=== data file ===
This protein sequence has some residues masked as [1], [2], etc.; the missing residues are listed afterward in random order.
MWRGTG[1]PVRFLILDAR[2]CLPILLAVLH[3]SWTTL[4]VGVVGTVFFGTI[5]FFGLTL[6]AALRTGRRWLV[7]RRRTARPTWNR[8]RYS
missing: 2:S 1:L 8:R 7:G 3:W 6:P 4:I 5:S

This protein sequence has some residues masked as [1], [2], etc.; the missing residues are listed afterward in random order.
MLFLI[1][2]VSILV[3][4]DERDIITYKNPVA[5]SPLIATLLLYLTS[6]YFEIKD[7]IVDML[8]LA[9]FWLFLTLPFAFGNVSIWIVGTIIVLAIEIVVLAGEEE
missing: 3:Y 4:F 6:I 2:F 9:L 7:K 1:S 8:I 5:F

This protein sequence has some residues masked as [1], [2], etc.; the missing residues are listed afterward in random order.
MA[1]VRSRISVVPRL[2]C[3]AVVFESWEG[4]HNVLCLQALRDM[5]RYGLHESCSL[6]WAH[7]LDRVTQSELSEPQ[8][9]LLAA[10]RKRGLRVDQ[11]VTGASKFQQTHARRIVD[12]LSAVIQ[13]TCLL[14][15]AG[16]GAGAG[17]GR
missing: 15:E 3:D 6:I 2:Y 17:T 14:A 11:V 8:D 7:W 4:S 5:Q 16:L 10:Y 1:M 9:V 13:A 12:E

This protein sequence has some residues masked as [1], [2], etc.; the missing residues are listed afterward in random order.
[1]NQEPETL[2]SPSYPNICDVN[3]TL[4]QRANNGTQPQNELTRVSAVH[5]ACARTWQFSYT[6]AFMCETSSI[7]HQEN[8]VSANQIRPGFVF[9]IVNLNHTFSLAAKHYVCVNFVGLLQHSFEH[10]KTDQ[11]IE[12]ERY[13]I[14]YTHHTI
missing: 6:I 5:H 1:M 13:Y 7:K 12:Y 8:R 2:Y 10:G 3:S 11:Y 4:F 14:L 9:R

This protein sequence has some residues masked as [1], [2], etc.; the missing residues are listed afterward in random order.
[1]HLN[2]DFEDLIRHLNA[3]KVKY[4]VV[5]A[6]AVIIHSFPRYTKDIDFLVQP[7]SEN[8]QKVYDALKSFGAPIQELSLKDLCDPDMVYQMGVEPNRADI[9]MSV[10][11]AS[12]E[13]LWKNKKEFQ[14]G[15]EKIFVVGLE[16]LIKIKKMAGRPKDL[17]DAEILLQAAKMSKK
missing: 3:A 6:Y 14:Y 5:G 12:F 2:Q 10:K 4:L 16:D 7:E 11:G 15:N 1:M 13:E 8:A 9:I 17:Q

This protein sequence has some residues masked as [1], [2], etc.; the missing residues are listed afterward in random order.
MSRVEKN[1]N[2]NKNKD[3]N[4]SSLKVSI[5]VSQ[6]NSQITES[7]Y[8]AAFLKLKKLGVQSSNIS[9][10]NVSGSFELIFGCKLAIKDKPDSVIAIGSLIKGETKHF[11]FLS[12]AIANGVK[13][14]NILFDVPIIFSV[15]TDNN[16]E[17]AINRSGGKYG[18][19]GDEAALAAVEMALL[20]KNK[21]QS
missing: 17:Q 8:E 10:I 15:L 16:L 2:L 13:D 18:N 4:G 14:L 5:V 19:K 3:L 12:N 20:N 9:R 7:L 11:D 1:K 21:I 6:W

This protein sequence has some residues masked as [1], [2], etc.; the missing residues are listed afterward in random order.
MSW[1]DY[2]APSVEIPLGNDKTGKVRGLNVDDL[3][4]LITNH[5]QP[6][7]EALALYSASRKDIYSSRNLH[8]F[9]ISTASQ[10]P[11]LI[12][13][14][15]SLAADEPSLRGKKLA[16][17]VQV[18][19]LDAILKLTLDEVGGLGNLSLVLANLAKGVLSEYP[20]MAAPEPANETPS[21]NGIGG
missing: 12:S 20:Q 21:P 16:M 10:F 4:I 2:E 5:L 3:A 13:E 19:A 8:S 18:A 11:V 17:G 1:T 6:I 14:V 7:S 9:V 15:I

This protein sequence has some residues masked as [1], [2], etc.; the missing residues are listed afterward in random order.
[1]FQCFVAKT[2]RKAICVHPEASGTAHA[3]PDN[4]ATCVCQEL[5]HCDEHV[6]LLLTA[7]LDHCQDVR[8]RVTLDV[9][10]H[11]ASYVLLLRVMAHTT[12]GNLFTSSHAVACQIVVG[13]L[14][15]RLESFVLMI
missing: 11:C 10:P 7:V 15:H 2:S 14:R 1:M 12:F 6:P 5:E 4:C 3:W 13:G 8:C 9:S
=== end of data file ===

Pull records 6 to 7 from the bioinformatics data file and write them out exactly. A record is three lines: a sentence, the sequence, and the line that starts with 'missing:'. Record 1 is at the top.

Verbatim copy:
This protein sequence has some residues masked as [1], [2], etc.; the missing residues are listed afterward in random order.
MSRVEKN[1]N[2]NKNKD[3]N[4]SSLKVSI[5]VSQ[6]NSQITES[7]Y[8]AAFLKLKKLGVQSSNIS[9][10]NVSGSFELIFGCKLAIKDKPDSVIAIGSLIKGETKHF[11]FLS[12]AIANGVK[13][14]NILFDVPIIFSV[15]TDNN[16]E[17]AINRSGGKYG[18][19]GDEAALAAVEMALL[20]KNK[21]QS
missing: 17:Q 8:E 10:I 15:L 16:L 2:L 13:D 18:N 4:G 14:L 5:V 19:K 3:L 12:N 20:N 9:R 7:L 11:D 1:K 21:I 6:W

This protein sequence has some residues masked as [1], [2], etc.; the missing residues are listed afterward in random order.
MSW[1]DY[2]APSVEIPLGNDKTGKVRGLNVDDL[3][4]LITNH[5]QP[6][7]EALALYSASRKDIYSSRNLH[8]F[9]ISTASQ[10]P[11]LI[12][13][14][15]SLAADEPSLRGKKLA[16][17]VQV[18][19]LDAILKLTLDEVGGLGNLSLVLANLAKGVLSEYP[20]MAAPEPANETPS[21]NGIGG
missing: 12:S 20:Q 21:P 16:M 10:F 4:I 2:E 5:L 3:A 13:E 19:A 8:S 18:A 11:V 17:G 1:T 6:I 14:V 7:S 9:V 15:I